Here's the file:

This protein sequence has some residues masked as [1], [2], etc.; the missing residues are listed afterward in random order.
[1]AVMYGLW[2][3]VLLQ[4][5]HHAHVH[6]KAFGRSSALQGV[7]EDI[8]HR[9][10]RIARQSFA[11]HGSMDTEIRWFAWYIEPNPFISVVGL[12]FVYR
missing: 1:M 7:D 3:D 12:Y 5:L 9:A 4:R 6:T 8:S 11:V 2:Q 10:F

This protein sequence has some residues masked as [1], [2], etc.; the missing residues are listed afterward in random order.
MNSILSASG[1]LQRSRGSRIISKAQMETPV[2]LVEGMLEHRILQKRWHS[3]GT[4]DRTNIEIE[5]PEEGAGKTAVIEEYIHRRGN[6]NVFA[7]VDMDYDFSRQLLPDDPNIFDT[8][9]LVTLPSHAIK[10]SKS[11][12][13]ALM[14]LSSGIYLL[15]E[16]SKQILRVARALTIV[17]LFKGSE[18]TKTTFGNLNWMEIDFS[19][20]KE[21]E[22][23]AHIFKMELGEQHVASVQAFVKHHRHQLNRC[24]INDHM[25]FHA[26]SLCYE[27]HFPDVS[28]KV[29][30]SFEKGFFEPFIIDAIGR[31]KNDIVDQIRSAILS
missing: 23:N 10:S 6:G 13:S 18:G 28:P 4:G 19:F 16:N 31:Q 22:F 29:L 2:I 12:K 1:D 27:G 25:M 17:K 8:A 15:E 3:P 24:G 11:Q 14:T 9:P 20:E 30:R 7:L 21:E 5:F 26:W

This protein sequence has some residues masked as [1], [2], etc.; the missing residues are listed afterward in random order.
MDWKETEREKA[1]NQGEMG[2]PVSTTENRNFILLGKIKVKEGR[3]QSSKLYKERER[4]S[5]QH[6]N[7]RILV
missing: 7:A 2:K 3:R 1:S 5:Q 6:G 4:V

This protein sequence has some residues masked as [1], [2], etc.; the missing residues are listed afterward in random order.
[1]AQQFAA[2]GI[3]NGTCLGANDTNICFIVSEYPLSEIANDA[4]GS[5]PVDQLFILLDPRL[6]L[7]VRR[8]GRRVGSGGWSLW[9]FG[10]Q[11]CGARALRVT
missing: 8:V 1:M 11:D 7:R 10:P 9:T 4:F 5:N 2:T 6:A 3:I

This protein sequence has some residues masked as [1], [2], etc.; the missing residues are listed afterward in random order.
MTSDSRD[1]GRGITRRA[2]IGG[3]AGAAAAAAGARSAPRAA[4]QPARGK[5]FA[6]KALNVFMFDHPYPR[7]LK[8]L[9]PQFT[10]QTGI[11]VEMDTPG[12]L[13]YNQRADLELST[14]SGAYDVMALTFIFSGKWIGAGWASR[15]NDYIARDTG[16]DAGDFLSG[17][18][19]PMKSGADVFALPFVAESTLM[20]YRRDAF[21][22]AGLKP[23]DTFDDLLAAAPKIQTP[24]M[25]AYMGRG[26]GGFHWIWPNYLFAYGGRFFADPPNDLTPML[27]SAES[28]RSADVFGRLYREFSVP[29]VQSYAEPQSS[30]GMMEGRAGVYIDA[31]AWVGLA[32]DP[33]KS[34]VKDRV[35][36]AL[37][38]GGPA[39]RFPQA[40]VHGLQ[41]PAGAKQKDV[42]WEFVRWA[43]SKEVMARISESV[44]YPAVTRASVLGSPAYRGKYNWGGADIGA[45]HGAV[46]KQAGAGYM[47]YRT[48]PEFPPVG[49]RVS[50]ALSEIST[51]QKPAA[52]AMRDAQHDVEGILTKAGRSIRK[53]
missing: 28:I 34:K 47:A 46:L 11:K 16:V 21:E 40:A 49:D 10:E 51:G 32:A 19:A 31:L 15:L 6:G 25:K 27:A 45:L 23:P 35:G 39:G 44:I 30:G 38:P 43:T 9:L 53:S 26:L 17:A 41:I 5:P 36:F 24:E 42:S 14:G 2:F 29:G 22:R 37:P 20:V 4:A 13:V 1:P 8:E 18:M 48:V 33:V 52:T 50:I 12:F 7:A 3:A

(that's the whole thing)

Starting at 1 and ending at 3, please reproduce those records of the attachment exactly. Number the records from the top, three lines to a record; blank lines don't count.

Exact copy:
This protein sequence has some residues masked as [1], [2], etc.; the missing residues are listed afterward in random order.
[1]AVMYGLW[2][3]VLLQ[4][5]HHAHVH[6]KAFGRSSALQGV[7]EDI[8]HR[9][10]RIARQSFA[11]HGSMDTEIRWFAWYIEPNPFISVVGL[12]FVYR
missing: 1:M 7:D 3:D 12:Y 5:L 9:A 4:R 6:T 8:S 11:V 2:Q 10:F

This protein sequence has some residues masked as [1], [2], etc.; the missing residues are listed afterward in random order.
MNSILSASG[1]LQRSRGSRIISKAQMETPV[2]LVEGMLEHRILQKRWHS[3]GT[4]DRTNIEIE[5]PEEGAGKTAVIEEYIHRRGN[6]NVFA[7]VDMDYDFSRQLLPDDPNIFDT[8][9]LVTLPSHAIK[10]SKS[11][12][13]ALM[14]LSSGIYLL[15]E[16]SKQILRVARALTIV[17]LFKGSE[18]TKTTFGNLNWMEIDFS[19][20]KE[21]E[22][23]AHIFKMELGEQHVASVQAFVKHHRHQLNRC[24]INDHM[25]FHA[26]SLCYE[27]HFPDVS[28]KV[29][30]SFEKGFFEPFIIDAIGR[31]KNDIVDQIRSAILS
missing: 23:N 10:S 6:G 13:S 18:G 28:P 4:G 19:F 16:N 31:Q 22:F 29:L 2:I 12:K 1:D 27:G 25:M 17:K 8:A 15:E 3:P 24:G 11:Q 14:T 9:P 20:E 30:R 7:L 21:E 5:F 26:W

This protein sequence has some residues masked as [1], [2], etc.; the missing residues are listed afterward in random order.
MDWKETEREKA[1]NQGEMG[2]PVSTTENRNFILLGKIKVKEGR[3]QSSKLYKERER[4]S[5]QH[6]N[7]RILV
missing: 7:A 2:K 3:R 1:S 5:Q 6:G 4:V